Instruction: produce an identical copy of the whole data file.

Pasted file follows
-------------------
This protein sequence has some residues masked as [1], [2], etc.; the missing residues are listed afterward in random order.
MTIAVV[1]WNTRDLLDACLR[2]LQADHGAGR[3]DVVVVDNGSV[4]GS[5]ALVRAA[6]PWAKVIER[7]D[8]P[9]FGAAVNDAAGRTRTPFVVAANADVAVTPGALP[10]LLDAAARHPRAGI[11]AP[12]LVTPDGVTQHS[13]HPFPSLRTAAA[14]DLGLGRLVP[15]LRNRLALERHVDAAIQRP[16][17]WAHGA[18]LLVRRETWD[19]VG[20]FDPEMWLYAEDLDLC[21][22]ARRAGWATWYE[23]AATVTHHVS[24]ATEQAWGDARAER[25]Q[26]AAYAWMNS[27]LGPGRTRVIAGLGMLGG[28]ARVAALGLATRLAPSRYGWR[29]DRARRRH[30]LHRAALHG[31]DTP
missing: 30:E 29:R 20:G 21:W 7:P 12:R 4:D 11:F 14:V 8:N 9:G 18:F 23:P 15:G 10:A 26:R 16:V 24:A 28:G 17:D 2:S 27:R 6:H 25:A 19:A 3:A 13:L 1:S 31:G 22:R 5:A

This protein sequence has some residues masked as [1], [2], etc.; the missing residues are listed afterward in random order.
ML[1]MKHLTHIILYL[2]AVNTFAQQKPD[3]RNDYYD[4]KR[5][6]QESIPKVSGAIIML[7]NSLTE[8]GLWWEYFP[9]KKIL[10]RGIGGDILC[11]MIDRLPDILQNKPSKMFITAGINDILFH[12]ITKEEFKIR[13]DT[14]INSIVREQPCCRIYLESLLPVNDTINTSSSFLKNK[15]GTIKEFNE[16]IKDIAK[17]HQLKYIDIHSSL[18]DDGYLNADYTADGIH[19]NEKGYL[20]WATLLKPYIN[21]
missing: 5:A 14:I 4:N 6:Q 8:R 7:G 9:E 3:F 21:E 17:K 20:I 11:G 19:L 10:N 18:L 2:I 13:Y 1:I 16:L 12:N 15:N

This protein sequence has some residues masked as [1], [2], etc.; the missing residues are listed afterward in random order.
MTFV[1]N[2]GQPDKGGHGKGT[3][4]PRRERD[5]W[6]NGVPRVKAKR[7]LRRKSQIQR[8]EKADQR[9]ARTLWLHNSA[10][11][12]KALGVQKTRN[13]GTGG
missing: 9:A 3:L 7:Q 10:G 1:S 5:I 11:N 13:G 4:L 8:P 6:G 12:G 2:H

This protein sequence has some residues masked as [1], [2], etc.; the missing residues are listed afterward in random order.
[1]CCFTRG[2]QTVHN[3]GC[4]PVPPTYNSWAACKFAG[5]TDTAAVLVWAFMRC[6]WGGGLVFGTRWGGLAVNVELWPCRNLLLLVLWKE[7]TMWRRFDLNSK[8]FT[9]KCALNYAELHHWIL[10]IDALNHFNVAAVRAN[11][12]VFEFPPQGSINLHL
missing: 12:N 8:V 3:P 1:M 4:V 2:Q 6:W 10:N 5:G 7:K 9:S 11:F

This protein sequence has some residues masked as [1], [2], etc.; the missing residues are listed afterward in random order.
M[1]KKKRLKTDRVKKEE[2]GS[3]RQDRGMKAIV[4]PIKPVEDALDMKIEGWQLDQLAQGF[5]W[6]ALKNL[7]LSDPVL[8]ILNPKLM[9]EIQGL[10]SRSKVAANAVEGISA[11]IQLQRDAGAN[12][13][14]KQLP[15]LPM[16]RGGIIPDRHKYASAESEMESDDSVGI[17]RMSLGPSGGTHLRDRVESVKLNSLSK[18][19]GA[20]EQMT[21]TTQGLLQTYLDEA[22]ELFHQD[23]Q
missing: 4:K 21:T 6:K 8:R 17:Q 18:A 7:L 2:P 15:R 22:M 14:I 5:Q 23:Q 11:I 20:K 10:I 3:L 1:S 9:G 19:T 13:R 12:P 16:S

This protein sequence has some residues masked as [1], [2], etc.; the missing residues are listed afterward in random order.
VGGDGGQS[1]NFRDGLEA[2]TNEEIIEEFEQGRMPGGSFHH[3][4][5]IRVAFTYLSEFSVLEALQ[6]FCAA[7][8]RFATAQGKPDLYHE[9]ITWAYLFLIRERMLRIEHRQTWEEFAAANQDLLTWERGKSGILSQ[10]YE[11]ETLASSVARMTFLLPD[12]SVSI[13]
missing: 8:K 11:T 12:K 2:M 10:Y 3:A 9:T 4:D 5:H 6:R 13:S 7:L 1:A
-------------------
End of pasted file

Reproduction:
This protein sequence has some residues masked as [1], [2], etc.; the missing residues are listed afterward in random order.
MTIAVV[1]WNTRDLLDACLR[2]LQADHGAGR[3]DVVVVDNGSV[4]GS[5]ALVRAA[6]PWAKVIER[7]D[8]P[9]FGAAVNDAAGRTRTPFVVAANADVAVTPGALP[10]LLDAAARHPRAGI[11]AP[12]LVTPDGVTQHS[13]HPFPSLRTAAA[14]DLGLGRLVP[15]LRNRLALERHVDAAIQRP[16][17]WAHGA[18]LLVRRETWD[19]VG[20]FDPEMWLYAEDLDLC[21][22]ARRAGWATWYE[23]AATVTHHVS[24]ATEQAWGDARAER[25]Q[26]AAYAWMNS[27]LGPGRTRVIAGLGMLGG[28]ARVAALGLATRLAPSRYGWR[29]DRARRRH[30]LHRAALHG[31]DTP
missing: 30:E 29:R 20:G 21:W 7:P 12:R 4:D 11:F 14:V 8:N 9:G 18:F 23:P 15:G 10:A 26:R 16:V 24:A 28:G 17:D 2:S 27:R 6:H 25:A 19:A 3:A 13:L 1:S 31:G 22:R 5:A

This protein sequence has some residues masked as [1], [2], etc.; the missing residues are listed afterward in random order.
ML[1]MKHLTHIILYL[2]AVNTFAQQKPD[3]RNDYYD[4]KR[5][6]QESIPKVSGAIIML[7]NSLTE[8]GLWWEYFP[9]KKIL[10]RGIGGDILC[11]MIDRLPDILQNKPSKMFITAGINDILFH[12]ITKEEFKIR[13]DT[14]INSIVREQPCCRIYLESLLPVNDTINTSSSFLKNK[15]GTIKEFNE[16]IKDIAK[17]HQLKYIDIHSSL[18]DDGYLNADYTADGIH[19]NEKGYL[20]WATLLKPYIN[21]
missing: 5:A 14:I 4:N 6:Q 8:R 7:G 9:E 3:F 21:E 17:K 20:I 11:G 19:L 10:N 18:L 2:I 13:Y 1:I 16:L 12:N 15:N

This protein sequence has some residues masked as [1], [2], etc.; the missing residues are listed afterward in random order.
MTFV[1]N[2]GQPDKGGHGKGT[3][4]PRRERD[5]W[6]NGVPRVKAKR[7]LRRKSQIQR[8]EKADQR[9]ARTLWLHNSA[10][11][12]KALGVQKTRN[13]GTGG
missing: 9:A 3:L 7:Q 10:G 1:S 5:I 11:N 13:G 4:L 8:P 6:G 12:G 2:H

This protein sequence has some residues masked as [1], [2], etc.; the missing residues are listed afterward in random order.
[1]CCFTRG[2]QTVHN[3]GC[4]PVPPTYNSWAACKFAG[5]TDTAAVLVWAFMRC[6]WGGGLVFGTRWGGLAVNVELWPCRNLLLLVLWKE[7]TMWRRFDLNSK[8]FT[9]KCALNYAELHHWIL[10]IDALNHFNVAAVRAN[11][12]VFEFPPQGSINLHL
missing: 12:N 8:V 3:P 1:M 4:V 2:Q 6:W 10:N 5:G 7:K 9:S 11:F

This protein sequence has some residues masked as [1], [2], etc.; the missing residues are listed afterward in random order.
M[1]KKKRLKTDRVKKEE[2]GS[3]RQDRGMKAIV[4]PIKPVEDALDMKIEGWQLDQLAQGF[5]W[6]ALKNL[7]LSDPVL[8]ILNPKLM[9]EIQGL[10]SRSKVAANAVEGISA[11]IQLQRDAGAN[12][13][14]KQLP[15]LPM[16]RGGIIPDRHKYASAESEMESDDSVGI[17]RMSLGPSGGTHLRDRVESVKLNSLSK[18][19]GA[20]EQMT[21]TTQGLLQTYLDEA[22]ELFHQD[23]Q
missing: 4:K 21:T 6:K 8:R 17:Q 18:A 7:L 2:P 15:R 22:M 14:I 5:Q 23:Q 11:I 20:K 10:I 3:L 1:S 9:G 19:T 13:R 12:P 16:S

This protein sequence has some residues masked as [1], [2], etc.; the missing residues are listed afterward in random order.
VGGDGGQS[1]NFRDGLEA[2]TNEEIIEEFEQGRMPGGSFHH[3][4][5]IRVAFTYLSEFSVLEALQ[6]FCAA[7][8]RFATAQGKPDLYHE[9]ITWAYLFLIRERMLRIEHRQTWEEFAAANQDLLTWERGKSGILSQ[10]YE[11]ETLASSVARMTFLLPD[12]SVSI[13]
missing: 8:K 11:T 12:K 2:M 10:Y 3:A 9:T 4:D 5:H 6:R 13:S 7:L 1:A